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An Unhealthy Obsession: Sarah's Fight Against Diabulimia, Part II


This two-part article was written exclusively for by Sarah Freitag, a member of In this article, Sarah explains why she developed bulimia and how her struggle became even more difficult after being diagnosed with type 1 diabetes.

Click here to read part I.

I also began forcing myself to throw up after every meal. I was falling pray to something I had never experienced before and I was convinced I was going to die. I had given myself diabetic ketoacidosis by not taking insulin and was hospitalized for a week. I gained 20 pounds. I felt upset about the way I looked, but I was changed by the experience. I was happy to be alive. Unfortunately, my excessive running also started to take its toll on me, and I developed shin splints, which eventually turned into stress fractures. I was devastated that I could no longer run, but I maintained healthy blood sugar levels and started to purge less.

Spending the Holidays at the Hospital

However, when Christmas time came around, things got tough. I didn’t want to gain weight with all the feasting so I stopped my injections again, and lost ten pounds in less than a week. It was just perfect until I was hospitalized again. I spent the spring semester of my senior year throwing up constantly, going in and out of the hospital and the doctor's office. I missed more school during that time than I ever had in my entire life. Those months are now a blur to me because my brain was not functioning properly during that time, due me bouncing in and out of ketoacidosis. I could not breathe, see, or escape from pain for months, but boy, was I skinny! More like sickly.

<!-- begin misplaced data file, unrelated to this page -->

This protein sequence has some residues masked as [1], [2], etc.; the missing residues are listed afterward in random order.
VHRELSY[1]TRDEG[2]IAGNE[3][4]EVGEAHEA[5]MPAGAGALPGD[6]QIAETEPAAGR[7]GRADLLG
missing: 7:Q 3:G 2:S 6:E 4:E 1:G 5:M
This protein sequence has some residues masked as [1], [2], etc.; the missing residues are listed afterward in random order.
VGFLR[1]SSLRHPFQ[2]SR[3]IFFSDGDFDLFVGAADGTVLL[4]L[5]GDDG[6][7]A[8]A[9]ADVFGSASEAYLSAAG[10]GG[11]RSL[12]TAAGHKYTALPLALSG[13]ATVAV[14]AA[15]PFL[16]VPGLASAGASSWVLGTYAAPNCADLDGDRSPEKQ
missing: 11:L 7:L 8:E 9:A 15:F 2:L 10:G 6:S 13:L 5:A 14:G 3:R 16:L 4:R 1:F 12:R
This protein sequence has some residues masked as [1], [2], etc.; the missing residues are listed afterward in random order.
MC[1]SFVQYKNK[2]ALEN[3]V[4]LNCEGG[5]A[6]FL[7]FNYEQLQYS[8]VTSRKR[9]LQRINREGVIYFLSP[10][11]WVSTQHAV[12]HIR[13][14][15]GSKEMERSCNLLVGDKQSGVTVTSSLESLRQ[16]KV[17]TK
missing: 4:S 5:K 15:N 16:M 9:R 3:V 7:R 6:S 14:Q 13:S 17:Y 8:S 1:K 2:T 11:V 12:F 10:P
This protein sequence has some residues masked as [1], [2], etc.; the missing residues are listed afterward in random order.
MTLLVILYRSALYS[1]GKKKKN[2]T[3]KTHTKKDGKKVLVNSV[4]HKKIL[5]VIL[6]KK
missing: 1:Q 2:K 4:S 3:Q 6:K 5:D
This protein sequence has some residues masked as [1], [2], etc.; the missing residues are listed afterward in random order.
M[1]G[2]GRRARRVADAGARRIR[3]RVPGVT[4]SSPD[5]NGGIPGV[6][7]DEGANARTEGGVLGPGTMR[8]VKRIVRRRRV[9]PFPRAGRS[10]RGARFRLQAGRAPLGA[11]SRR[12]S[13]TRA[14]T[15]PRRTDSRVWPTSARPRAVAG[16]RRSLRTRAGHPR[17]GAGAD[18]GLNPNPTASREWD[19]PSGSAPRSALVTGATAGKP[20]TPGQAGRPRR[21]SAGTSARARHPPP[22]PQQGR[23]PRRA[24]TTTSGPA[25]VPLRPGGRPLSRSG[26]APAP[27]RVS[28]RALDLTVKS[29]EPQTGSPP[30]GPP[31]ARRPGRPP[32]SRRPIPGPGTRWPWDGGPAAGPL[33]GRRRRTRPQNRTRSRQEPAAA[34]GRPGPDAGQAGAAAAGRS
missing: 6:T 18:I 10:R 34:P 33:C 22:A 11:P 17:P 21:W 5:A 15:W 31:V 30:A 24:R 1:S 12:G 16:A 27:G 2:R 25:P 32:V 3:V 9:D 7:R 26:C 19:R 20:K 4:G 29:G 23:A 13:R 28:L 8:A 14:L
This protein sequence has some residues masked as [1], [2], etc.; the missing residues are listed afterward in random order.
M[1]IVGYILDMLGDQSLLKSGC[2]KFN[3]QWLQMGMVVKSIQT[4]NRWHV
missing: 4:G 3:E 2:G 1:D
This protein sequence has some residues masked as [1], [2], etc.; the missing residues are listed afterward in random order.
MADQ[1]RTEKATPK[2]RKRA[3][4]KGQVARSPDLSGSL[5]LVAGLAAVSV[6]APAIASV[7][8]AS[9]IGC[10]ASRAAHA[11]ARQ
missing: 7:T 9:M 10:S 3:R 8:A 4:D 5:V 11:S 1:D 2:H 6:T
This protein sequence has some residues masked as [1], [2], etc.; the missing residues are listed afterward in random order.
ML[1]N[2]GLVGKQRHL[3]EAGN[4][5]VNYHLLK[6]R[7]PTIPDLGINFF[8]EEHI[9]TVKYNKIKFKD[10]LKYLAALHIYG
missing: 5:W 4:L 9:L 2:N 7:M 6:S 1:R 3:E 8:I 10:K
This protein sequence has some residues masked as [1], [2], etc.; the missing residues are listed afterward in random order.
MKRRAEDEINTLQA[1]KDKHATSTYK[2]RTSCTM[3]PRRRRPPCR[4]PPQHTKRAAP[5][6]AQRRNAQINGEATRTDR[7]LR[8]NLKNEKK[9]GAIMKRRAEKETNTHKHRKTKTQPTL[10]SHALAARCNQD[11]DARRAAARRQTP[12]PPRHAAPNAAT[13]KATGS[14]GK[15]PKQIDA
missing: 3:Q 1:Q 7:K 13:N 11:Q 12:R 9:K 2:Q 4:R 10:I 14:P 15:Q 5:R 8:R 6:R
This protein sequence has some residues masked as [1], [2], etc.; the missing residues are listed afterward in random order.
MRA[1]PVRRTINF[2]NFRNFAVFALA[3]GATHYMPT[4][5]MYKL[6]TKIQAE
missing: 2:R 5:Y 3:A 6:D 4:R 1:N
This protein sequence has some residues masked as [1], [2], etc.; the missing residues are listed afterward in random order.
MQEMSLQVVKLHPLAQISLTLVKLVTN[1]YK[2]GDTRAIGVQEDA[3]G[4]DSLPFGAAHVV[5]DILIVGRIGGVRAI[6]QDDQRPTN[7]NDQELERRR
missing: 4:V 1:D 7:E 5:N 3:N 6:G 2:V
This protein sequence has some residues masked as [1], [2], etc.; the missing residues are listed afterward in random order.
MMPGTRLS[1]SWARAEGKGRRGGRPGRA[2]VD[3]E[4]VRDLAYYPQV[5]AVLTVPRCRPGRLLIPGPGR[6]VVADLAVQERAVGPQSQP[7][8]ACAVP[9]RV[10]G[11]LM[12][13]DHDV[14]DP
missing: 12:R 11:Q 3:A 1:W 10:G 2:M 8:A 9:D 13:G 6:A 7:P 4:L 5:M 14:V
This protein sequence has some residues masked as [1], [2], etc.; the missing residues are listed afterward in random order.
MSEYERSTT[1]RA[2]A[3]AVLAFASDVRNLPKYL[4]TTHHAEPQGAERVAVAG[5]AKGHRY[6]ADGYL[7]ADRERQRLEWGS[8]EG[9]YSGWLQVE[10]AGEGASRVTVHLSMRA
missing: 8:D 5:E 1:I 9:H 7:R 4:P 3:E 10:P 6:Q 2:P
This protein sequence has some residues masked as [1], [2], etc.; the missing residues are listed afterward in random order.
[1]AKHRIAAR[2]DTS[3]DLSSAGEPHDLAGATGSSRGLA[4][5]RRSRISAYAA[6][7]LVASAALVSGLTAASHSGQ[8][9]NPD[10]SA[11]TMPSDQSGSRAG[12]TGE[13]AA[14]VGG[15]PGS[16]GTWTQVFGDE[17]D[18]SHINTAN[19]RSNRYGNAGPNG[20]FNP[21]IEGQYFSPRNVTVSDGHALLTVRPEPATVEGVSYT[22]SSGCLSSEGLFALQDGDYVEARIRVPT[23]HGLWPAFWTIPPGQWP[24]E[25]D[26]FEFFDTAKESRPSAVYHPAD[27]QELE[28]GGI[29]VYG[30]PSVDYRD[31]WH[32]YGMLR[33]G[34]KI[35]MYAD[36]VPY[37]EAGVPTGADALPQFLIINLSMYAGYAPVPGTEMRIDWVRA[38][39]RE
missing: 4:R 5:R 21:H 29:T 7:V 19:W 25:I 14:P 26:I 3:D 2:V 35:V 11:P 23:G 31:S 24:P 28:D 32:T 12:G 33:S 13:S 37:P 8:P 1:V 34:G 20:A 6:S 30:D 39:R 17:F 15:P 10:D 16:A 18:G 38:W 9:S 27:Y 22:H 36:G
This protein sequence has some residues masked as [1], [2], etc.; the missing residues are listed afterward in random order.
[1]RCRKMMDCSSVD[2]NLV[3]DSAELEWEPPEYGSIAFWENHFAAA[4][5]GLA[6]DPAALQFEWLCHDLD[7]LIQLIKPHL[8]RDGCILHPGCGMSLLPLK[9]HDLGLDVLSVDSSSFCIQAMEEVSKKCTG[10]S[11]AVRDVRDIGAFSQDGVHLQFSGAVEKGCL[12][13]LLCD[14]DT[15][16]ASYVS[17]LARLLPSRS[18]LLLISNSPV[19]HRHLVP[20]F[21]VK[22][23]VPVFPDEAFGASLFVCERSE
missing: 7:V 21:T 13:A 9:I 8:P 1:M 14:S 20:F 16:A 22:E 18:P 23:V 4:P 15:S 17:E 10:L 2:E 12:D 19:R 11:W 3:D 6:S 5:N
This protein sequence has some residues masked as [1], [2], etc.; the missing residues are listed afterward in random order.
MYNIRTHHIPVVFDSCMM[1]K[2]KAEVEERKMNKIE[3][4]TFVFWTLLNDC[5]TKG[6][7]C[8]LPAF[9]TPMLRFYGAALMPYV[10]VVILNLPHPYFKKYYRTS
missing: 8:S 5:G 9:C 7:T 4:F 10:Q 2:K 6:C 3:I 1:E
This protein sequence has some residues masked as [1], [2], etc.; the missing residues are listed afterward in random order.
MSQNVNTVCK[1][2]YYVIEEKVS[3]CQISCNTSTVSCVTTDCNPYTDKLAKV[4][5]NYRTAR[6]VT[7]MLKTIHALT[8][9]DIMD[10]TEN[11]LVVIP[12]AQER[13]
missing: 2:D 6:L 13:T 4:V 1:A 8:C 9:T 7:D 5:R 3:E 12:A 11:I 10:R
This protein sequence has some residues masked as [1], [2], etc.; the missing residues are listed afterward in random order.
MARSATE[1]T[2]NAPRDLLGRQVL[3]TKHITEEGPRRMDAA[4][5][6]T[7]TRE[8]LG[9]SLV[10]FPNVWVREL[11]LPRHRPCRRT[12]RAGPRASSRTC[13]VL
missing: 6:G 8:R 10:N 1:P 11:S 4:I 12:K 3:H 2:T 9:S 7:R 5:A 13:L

I had dropped down to a healthy weight, even though it was in an unhealthy way, so there was no way I was going to stop. Depression took over me once more and I became suicidal. I began cutting several times a day, and even burning my skin if I felt like I needed it. When my family found out, they immediately sent me to therapy. After graduation, I got taken off shots and was given an insulin pump. I wanted to make things right so I kept my sugar levels balanced, ate healthy, and found ways to work out without putting stress on my legs. I didn’t look exactly like I wanted to, but I was determined to move past everything I had gone through in high school. It didn’t last long.

Starting College and Beginning a New Fight

I stopped taking my insulin, yet again, and started back up with my purging habit. I did not care that I was killing myself because I wanted to die anyway, and I really just wanted to be beautiful. During my first couple months of college I stopped eating again all together. It didn't last long though and I eventually turned to binge eating. Once more I was looking for comfort in food. I responded to this by vomiting and even suspending my pump so that I would get thin. I have not really been able to change since then, to this day. I am killing myself slowly because I hate my body, and I feel like I will never be at my “dream weight.”

It doesn’t matter how sick I get, I refuse to take my insulin. Diabulimia has consumed my life, and I want to change, I really do, but I really want to feel beautiful. I don’t know how long it will last, but I have been trying very hard recently to change my ways. I am so scared of the damage I have done to myself, and I know I will never be the same again. I want people with eating disorders, especially those suffering from diabulimia, to know that this is not the road to take. It is not worth it. I know that everyone says that, but I hope that my voice can be that extra push that can save a few lives because I would do anything in the world to have one again.